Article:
> State School where I was surprised at how engaged the students were with the
> objects. The styles I thought were simplistic, they loved. The concepts I
> thought would confuse them, they understood. They even liked the damn Gecko!
> I have since received similar stories from other jurisdictions and it
> confirmed for me the importance of connecting with your audience early on in
> the development process. We have worked very hard at impressing on TLF the
> importance of this.
> 7. I realise that it is early to start making assumptions about quality on
> tha basis of our trials to date, but I can tell you that 87.5% of respondents
> so far in our pilots have said they would "certainly" recommend the TLF
> learning objects to colleagues, and 12.5% said they "probably" would. (0% for
> "possibly" and "not at all"). At this stage, the main issues seem to be
> around delivery and deployment of the content rather than its quality or use
> in curriculum contexts and professional development is an area we are keeping
> a close eye on. My view at the moment is that PD will work best when it is
> integrated into PD about online learning and ICTs generally rather than being
> separated out too far.
> 8. The whole concept of the "learning object" model is an interesting one and
> you should read some of Stephen Downes comments on this. TLF is generally
> regarded as a leader in the development of online content partly because of
> the huge amount of work being done around standards and interoperability, but
> also because of their emphasis on constructivist pedagogy. Many other
> countries are developing collections of LO's but they are often very linear
> and assume a more traditional pedagogy. Of course, there is always a fairly
> rigourous debate about what a LO is, and what it should do. Some believe it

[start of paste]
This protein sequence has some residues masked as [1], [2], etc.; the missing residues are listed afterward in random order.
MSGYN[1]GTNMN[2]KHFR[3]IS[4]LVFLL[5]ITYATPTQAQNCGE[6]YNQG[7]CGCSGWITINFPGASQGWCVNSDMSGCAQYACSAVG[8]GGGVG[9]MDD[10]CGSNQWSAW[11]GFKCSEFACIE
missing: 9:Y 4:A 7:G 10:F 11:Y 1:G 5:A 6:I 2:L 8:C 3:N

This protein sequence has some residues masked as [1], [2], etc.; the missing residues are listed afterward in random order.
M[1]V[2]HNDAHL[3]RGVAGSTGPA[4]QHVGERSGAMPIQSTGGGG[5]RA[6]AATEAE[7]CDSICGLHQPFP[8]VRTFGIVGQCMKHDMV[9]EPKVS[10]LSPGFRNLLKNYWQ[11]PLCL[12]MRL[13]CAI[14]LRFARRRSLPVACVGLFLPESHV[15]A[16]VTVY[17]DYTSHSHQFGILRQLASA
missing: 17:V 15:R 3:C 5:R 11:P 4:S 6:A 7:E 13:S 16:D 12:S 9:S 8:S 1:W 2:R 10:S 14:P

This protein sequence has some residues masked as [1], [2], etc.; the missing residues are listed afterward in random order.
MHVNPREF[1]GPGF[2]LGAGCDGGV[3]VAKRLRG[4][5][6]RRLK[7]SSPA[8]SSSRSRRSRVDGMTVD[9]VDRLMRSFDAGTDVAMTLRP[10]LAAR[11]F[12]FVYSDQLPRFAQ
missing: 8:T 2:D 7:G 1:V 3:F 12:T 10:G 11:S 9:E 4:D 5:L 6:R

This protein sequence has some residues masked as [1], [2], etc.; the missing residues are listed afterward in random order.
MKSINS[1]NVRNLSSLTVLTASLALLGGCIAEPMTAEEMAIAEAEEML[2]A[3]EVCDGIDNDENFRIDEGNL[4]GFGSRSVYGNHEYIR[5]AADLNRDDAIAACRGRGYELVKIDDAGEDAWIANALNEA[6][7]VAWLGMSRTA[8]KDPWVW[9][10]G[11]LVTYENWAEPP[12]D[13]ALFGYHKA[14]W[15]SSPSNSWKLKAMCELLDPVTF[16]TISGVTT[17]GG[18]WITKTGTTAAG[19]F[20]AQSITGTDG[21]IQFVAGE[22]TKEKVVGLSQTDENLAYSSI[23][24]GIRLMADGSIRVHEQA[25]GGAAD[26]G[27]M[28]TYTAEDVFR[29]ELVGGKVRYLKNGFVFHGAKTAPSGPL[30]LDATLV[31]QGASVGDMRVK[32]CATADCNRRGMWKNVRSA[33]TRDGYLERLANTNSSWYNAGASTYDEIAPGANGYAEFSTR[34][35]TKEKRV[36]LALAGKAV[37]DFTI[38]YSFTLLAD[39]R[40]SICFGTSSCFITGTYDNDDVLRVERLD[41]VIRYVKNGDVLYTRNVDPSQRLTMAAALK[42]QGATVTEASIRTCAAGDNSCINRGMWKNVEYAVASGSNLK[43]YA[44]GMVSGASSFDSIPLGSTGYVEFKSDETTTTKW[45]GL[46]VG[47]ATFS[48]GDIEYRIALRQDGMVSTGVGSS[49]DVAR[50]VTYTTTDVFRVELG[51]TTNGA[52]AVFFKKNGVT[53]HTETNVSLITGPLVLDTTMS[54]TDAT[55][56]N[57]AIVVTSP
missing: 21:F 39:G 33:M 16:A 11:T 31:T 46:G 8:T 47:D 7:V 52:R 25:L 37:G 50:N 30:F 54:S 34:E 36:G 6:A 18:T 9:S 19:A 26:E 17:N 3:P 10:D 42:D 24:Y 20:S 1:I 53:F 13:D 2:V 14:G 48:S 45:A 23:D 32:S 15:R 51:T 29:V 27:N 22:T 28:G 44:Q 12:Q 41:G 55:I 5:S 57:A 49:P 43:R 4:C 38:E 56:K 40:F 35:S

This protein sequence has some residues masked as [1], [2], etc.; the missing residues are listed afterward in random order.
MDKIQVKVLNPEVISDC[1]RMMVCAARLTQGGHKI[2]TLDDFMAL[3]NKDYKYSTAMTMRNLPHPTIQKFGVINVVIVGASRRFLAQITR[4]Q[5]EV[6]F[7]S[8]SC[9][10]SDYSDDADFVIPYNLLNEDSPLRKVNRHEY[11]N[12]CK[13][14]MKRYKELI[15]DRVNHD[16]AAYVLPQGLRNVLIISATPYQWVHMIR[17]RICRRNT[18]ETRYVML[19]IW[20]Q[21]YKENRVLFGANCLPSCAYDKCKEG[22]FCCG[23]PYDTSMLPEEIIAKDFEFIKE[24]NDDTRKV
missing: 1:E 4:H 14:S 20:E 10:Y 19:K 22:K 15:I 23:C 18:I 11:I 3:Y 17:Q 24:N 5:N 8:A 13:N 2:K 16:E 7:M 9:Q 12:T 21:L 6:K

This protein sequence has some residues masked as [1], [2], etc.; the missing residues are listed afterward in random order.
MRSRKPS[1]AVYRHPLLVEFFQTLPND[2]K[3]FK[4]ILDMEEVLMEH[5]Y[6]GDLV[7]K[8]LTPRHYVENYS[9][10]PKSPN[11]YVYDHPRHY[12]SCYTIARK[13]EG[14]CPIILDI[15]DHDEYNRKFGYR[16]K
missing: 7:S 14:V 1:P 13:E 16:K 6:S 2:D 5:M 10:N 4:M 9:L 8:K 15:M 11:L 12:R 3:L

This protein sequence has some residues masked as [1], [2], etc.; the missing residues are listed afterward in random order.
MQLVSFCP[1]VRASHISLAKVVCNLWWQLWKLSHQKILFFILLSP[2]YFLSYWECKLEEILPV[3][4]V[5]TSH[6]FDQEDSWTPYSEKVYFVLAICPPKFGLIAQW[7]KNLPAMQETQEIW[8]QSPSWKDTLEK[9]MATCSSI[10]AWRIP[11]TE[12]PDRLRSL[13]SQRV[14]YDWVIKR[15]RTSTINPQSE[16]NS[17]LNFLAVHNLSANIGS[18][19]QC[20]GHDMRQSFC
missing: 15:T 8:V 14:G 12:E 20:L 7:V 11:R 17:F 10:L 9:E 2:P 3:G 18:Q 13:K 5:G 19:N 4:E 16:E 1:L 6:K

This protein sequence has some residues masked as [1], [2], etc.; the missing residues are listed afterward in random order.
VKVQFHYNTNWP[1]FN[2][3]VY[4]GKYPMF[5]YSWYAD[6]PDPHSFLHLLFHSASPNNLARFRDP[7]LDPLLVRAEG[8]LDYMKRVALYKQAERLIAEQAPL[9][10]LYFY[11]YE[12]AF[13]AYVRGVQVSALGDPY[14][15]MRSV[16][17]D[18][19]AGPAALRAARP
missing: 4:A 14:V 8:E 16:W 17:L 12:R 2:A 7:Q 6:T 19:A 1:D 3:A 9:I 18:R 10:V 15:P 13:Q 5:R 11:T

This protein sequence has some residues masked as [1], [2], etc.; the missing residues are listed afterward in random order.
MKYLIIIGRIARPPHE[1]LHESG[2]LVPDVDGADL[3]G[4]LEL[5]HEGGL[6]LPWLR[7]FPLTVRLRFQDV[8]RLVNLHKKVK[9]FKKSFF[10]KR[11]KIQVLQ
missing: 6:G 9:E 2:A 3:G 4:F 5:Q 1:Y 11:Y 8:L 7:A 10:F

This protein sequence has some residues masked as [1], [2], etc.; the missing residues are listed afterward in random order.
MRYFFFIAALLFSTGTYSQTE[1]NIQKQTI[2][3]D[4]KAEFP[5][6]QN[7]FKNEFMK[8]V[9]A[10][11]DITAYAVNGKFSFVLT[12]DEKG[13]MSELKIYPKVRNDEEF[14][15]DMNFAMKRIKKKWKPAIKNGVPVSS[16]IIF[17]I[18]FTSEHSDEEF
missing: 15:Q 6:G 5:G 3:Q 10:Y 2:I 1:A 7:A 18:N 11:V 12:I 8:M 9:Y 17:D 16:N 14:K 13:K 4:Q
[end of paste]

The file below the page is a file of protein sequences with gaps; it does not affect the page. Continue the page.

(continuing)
> should be a sophisticated digital experience that embeds good pedagogy.
> Others believe it should be small, repurposeable and not imply particular
> approaches to teaching or learning. A question that often arises, and
> reflects this kind of debate, is whether a digital photo can be regarded as a
> "learning object"?
> 9. One more thing TLF is doing you may be interested in is approaching a
> range of public institutions to capture their extant content for packaging
> and distribution through the TLF Exchange. I have heard some very interesting
> sound files, including a radio broadcast by Kingsford-Smith, and seen some
> great digital photos that teachers would love to be able to use.
> If you are in Queensland and would like to know more about our pilots, please
> get in touch with me directly. Your own education authorities have their
> equivalents of me and they will be able to give you a good idea of how your
> state or territory views the initiative and what your local issues are.
> Andrew Dalgliesh
> Senior Project Officer
> ICTs and Learning
> Education Queensland
> Mobile 0417 751 495
> Phone 07 3421 6586 Fax 07 3421 6588
> PO BOX 1238 Coorparoo DC 4151
> This e-mail (including any attached files) is intended only for the addressee
> and may contain confidential information. If you are not the addressee, you